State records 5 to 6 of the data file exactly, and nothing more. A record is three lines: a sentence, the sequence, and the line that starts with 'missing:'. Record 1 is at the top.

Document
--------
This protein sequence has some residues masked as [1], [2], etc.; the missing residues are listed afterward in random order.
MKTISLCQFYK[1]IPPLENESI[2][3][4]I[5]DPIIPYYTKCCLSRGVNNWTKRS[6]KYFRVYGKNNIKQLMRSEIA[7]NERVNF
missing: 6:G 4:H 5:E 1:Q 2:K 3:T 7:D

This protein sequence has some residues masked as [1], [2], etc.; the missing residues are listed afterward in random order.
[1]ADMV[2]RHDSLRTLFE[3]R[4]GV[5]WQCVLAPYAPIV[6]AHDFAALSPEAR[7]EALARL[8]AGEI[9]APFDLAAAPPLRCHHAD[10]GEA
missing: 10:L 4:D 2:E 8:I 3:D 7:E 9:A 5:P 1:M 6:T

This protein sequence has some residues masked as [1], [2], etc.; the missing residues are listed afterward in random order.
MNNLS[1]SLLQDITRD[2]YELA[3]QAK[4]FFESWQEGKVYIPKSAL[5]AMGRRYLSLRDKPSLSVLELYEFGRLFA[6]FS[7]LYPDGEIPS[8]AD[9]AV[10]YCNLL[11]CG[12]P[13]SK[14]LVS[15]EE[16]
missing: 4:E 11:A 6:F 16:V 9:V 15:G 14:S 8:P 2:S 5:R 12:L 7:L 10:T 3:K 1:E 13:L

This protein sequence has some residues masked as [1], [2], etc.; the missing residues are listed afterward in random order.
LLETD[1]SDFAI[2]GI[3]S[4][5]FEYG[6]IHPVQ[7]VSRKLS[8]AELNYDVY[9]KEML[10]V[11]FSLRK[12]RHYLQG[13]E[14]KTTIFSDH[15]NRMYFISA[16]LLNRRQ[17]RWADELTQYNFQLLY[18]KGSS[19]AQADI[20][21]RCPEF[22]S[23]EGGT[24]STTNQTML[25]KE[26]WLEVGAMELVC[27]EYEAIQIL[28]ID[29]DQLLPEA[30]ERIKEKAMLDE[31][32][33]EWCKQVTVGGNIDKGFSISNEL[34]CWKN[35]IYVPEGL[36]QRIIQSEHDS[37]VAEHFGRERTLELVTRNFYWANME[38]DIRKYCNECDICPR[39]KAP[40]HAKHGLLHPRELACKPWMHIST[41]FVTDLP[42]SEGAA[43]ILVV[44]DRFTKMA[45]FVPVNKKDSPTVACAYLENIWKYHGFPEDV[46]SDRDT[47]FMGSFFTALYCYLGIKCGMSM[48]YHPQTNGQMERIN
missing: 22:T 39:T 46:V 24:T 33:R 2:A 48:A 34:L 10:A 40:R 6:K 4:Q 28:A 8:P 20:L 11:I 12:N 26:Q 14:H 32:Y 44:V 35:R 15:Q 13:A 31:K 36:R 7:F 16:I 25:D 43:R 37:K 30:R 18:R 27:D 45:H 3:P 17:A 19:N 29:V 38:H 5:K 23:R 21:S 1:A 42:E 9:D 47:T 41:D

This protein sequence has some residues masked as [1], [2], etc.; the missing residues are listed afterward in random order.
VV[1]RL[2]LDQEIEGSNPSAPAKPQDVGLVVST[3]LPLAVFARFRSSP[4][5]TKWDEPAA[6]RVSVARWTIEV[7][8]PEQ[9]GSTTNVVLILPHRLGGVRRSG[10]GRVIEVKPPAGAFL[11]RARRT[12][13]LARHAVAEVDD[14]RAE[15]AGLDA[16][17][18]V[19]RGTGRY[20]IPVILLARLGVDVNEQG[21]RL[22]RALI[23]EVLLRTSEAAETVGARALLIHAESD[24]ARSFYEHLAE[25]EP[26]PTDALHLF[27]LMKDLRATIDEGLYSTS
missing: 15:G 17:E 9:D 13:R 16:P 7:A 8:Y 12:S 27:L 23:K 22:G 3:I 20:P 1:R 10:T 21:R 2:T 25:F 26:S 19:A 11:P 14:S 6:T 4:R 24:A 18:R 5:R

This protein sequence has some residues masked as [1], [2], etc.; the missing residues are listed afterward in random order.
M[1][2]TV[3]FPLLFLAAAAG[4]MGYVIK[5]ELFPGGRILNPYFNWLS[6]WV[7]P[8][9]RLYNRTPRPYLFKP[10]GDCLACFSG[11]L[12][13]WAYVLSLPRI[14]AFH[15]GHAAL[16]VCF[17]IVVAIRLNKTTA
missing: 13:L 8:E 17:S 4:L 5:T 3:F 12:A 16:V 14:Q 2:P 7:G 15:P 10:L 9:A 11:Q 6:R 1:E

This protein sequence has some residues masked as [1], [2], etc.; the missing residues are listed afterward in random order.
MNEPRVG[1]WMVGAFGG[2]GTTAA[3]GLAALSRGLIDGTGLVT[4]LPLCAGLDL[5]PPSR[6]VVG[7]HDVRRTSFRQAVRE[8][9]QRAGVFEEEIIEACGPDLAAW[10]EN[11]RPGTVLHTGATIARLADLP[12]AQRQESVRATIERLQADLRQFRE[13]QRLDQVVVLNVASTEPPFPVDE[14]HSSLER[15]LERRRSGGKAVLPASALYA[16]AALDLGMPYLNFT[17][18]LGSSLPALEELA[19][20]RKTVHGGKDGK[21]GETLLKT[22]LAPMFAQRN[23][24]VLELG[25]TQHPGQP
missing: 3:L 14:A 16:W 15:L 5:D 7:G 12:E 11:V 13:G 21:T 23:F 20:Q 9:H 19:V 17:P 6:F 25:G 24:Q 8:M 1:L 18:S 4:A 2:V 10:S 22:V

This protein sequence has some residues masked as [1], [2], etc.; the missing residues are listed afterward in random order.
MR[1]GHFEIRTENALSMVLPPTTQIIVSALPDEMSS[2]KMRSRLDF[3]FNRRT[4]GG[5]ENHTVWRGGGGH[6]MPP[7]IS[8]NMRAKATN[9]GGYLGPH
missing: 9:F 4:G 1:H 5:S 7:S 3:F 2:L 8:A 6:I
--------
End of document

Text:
This protein sequence has some residues masked as [1], [2], etc.; the missing residues are listed afterward in random order.
VV[1]RL[2]LDQEIEGSNPSAPAKPQDVGLVVST[3]LPLAVFARFRSSP[4][5]TKWDEPAA[6]RVSVARWTIEV[7][8]PEQ[9]GSTTNVVLILPHRLGGVRRSG[10]GRVIEVKPPAGAFL[11]RARRT[12][13]LARHAVAEVDD[14]RAE[15]AGLDA[16][17][18]V[19]RGTGRY[20]IPVILLARLGVDVNEQG[21]RL[22]RALI[23]EVLLRTSEAAETVGARALLIHAESD[24]ARSFYEHLAE[25]EP[26]PTDALHLF[27]LMKDLRATIDEGLYSTS
missing: 15:G 17:E 9:D 13:R 16:P 7:A 8:Y 12:S 27:L 23:K 22:G 3:I 20:P 1:R 10:T 21:R 2:T 25:F 26:S 19:A 11:P 14:S 6:T 4:R 24:A 18:R 5:R

This protein sequence has some residues masked as [1], [2], etc.; the missing residues are listed afterward in random order.
M[1][2]TV[3]FPLLFLAAAAG[4]MGYVIK[5]ELFPGGRILNPYFNWLS[6]WV[7]P[8][9]RLYNRTPRPYLFKP[10]GDCLACFSG[11]L[12][13]WAYVLSLPRI[14]AFH[15]GHAAL[16]VCF[17]IVVAIRLNKTTA
missing: 13:L 8:E 17:S 4:L 5:T 3:F 12:A 16:V 14:Q 2:P 7:G 15:P 10:L 9:A 11:Q 6:R 1:E